• For sun protection: a good baby sunscreen, eg from Pædiprotect
  • For insect protection: Note, insecticides are usually only suitable for children from 2 years of age. Babies help only light, airy clothes and one mosquito net over cots or prams.
  • cross tweezersto safely remove ticks from the skin (when traveling to areas at increased risk of TBE or Lyme disease)
  • In severe diarrhea: Electrolyte solution to compensate for high fluid loss. (Recommended especially for long-distance travel to countries with poorer hygiene conditions).
  • For abdominal pain and flatulence: hot water el cherry pit pillow for short-term pain relief

Tip: The best way to prevent diarrhea in babies is to continue breastfeeding fully while on vacation.

This equipment is usually needed immediately when symptoms occur, so it is worth having it ready for your baby in the first aid kit. Medicines that are less urgently needed, for example cold balm or eye drops, can also be purchased at the holiday destination if desired. If your baby suffers from allergies or chronic diseases, the appropriate medication must of course also be taken with him.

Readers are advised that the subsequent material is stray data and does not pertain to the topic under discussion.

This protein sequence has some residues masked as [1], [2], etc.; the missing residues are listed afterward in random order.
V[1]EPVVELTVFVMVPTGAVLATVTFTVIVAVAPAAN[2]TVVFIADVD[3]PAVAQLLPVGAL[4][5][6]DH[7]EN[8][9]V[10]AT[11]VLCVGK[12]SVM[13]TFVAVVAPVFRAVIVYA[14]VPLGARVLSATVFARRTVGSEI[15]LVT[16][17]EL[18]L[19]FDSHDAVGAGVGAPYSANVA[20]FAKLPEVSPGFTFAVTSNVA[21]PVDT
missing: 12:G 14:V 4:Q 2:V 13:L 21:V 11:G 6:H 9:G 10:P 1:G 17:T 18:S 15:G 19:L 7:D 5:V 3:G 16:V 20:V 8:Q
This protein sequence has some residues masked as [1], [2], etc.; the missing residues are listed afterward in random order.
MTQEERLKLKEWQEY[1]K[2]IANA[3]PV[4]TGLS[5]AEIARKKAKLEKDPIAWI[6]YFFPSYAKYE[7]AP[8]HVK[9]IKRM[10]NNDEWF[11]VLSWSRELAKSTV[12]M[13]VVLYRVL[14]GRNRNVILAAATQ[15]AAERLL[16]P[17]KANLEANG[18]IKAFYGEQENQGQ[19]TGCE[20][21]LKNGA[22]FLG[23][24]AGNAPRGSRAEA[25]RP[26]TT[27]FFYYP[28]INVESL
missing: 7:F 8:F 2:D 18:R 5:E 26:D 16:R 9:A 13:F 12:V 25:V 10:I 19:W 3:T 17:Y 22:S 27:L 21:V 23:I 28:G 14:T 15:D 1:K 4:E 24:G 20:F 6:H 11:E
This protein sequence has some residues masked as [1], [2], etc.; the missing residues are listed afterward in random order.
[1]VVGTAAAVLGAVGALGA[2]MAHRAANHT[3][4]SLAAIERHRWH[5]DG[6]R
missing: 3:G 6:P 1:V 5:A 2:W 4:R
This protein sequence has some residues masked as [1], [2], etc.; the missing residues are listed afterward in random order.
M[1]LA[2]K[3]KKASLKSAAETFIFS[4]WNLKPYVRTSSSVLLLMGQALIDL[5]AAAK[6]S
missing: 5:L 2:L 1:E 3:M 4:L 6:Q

Checklist: first aid kit for older children

The older the baby, the more baby products are eliminated. Older children, of course, no longer need diaper cream or tooth jelly, but mosquito spray or medicine for, for example, travel sickness can save them many holiday days. Plasters and bandages as well as good tweezers are also included even more important for children than for babiesas they are constantly in motion and can quickly get a lot of splinters and grasses.